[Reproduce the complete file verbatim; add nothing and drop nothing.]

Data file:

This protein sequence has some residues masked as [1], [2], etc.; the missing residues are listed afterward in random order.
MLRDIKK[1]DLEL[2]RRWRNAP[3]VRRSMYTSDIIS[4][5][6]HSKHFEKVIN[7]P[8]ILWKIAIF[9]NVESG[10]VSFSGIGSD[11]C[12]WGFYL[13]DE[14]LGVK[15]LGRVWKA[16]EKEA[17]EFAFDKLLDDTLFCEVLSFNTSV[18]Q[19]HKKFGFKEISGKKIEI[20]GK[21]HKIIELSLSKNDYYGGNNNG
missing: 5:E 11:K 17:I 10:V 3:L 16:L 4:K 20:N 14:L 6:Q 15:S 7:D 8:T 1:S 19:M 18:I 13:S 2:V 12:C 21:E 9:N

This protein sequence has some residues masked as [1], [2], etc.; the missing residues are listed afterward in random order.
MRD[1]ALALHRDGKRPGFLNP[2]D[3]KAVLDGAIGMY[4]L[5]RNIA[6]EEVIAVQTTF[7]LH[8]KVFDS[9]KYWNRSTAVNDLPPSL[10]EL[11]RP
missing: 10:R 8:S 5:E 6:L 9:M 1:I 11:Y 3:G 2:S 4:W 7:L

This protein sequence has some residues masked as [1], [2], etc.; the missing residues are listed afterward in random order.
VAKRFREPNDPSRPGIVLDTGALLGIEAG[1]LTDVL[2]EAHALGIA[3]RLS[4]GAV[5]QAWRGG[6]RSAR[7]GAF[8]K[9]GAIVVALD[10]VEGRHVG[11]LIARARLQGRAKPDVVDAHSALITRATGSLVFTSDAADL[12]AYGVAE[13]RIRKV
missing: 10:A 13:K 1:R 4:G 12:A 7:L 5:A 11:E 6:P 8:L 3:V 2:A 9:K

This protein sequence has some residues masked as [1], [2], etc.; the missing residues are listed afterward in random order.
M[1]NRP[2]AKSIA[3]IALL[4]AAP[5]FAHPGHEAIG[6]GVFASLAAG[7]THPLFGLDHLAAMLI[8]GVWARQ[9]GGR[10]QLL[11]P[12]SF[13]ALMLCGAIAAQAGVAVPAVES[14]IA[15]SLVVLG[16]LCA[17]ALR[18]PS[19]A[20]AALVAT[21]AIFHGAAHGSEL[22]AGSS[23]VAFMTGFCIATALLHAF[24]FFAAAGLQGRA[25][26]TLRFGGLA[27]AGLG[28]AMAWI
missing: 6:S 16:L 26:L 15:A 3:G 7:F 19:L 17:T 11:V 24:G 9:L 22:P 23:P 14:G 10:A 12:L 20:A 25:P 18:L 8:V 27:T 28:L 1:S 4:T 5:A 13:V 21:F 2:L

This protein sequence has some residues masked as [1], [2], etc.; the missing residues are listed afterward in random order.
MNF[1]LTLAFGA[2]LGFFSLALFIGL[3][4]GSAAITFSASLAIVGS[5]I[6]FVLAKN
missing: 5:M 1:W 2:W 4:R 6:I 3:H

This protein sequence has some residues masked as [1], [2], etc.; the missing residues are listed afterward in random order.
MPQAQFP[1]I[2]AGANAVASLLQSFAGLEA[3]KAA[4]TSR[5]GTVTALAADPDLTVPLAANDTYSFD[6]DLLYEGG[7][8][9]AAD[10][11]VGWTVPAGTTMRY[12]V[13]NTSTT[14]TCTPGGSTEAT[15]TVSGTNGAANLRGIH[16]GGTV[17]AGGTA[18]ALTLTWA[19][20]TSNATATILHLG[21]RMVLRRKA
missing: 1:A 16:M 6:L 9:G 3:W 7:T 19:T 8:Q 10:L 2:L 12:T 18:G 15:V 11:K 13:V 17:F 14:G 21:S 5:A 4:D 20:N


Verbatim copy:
This protein sequence has some residues masked as [1], [2], etc.; the missing residues are listed afterward in random order.
MLRDIKK[1]DLEL[2]RRWRNAP[3]VRRSMYTSDIIS[4][5][6]HSKHFEKVIN[7]P[8]ILWKIAIF[9]NVESG[10]VSFSGIGSD[11]C[12]WGFYL[13]DE[14]LGVK[15]LGRVWKA[16]EKEA[17]EFAFDKLLDDTLFCEVLSFNTSV[18]Q[19]HKKFGFKEISGKKIEI[20]GK[21]HKIIELSLSKNDYYGGNNNG
missing: 5:E 11:K 17:I 10:V 3:L 16:L 4:K 20:N 14:L 6:Q 15:S 7:D 8:T 1:S 19:M 18:I 13:S 2:V 12:C 21:E 9:N

This protein sequence has some residues masked as [1], [2], etc.; the missing residues are listed afterward in random order.
MRD[1]ALALHRDGKRPGFLNP[2]D[3]KAVLDGAIGMY[4]L[5]RNIA[6]EEVIAVQTTF[7]LH[8]KVFDS[9]KYWNRSTAVNDLPPSL[10]EL[11]RP
missing: 10:R 8:S 5:E 6:L 9:M 1:I 11:Y 3:G 2:S 4:W 7:L

This protein sequence has some residues masked as [1], [2], etc.; the missing residues are listed afterward in random order.
VAKRFREPNDPSRPGIVLDTGALLGIEAG[1]LTDVL[2]EAHALGIA[3]RLS[4]GAV[5]QAWRGG[6]RSAR[7]GAF[8]K[9]GAIVVALD[10]VEGRHVG[11]LIARARLQGRAKPDVVDAHSALITRATGSLVFTSDAADL[12]AYGVAE[13]RIRKV
missing: 10:A 13:K 1:R 4:G 12:A 7:L 5:A 11:E 6:P 8:L 3:V 2:A 9:K

This protein sequence has some residues masked as [1], [2], etc.; the missing residues are listed afterward in random order.
M[1]NRP[2]AKSIA[3]IALL[4]AAP[5]FAHPGHEAIG[6]GVFASLAAG[7]THPLFGLDHLAAMLI[8]GVWARQ[9]GGR[10]QLL[11]P[12]SF[13]ALMLCGAIAAQAGVAVPAVES[14]IA[15]SLVVLG[16]LCA[17]ALR[18]PS[19]A[20]AALVAT[21]AIFHGAAHGSEL[22]AGSS[23]VAFMTGFCIATALLHAF[24]FFAAAGLQGRA[25][26]TLRFGGLA[27]AGLG[28]AMAWI
missing: 6:S 16:L 26:L 15:A 3:G 7:F 19:L 17:T 11:V 24:G 9:L 22:P 23:P 14:G 10:A 12:L 20:A 25:P 18:L 8:V 27:T 28:L 1:S 4:T 5:A 13:V 21:F 2:L

This protein sequence has some residues masked as [1], [2], etc.; the missing residues are listed afterward in random order.
MNF[1]LTLAFGA[2]LGFFSLALFIGL[3][4]GSAAITFSASLAIVGS[5]I[6]FVLAKN
missing: 5:M 1:W 2:W 4:R 6:I 3:H

This protein sequence has some residues masked as [1], [2], etc.; the missing residues are listed afterward in random order.
MPQAQFP[1]I[2]AGANAVASLLQSFAGLEA[3]KAA[4]TSR[5]GTVTALAADPDLTVPLAANDTYSFD[6]DLLYEGG[7][8][9]AAD[10][11]VGWTVPAGTTMRY[12]V[13]NTSTT[14]TCTPGGSTEAT[15]TVSGTNGAANLRGIH[16]GGTV[17]AGGTA[18]ALTLTWA[19][20]TSNATATILHLG[21]RMVLRRKA
missing: 1:A 16:M 6:L 9:G 3:W 7:T 19:T 8:Q 10:L 2:L 12:T 18:G 15:V 11:K 13:V 17:F 14:G 21:S 5:A 4:D 20:N